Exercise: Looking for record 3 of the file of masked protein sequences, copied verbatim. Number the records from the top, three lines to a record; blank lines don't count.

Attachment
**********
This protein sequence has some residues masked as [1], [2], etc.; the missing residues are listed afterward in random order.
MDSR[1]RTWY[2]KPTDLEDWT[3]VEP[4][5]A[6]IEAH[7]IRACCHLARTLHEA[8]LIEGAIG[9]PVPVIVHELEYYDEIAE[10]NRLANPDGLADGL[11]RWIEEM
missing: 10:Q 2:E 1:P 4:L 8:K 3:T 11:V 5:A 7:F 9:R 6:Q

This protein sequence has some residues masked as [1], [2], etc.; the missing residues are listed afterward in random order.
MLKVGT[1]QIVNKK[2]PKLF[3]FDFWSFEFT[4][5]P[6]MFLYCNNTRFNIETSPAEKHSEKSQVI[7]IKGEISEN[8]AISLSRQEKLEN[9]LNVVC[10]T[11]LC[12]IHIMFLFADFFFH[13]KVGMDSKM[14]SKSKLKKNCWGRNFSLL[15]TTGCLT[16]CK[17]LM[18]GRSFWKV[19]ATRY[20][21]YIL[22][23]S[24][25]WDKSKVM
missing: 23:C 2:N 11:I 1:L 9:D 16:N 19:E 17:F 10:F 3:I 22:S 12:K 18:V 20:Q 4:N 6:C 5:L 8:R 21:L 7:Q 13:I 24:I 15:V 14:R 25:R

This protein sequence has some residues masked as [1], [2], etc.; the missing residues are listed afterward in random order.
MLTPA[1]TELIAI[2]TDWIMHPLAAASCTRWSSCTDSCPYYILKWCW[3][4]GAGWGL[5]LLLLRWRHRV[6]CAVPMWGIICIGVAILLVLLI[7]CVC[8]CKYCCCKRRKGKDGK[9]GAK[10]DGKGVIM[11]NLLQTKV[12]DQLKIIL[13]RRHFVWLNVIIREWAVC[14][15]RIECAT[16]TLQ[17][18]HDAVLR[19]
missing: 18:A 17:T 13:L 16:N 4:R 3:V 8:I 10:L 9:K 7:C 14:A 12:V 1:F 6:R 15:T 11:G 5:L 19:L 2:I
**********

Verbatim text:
This protein sequence has some residues masked as [1], [2], etc.; the missing residues are listed afterward in random order.
MLTPA[1]TELIAI[2]TDWIMHPLAAASCTRWSSCTDSCPYYILKWCW[3][4]GAGWGL[5]LLLLRWRHRV[6]CAVPMWGIICIGVAILLVLLI[7]CVC[8]CKYCCCKRRKGKDGK[9]GAK[10]DGKGVIM[11]NLLQTKV[12]DQLKIIL[13]RRHFVWLNVIIREWAVC[14][15]RIECAT[16]TLQ[17][18]HDAVLR[19]
missing: 18:A 17:T 13:L 16:N 4:R 3:V 8:I 10:L 9:K 7:C 14:A 12:V 1:F 6:R 15:T 11:G 5:L 19:L 2:I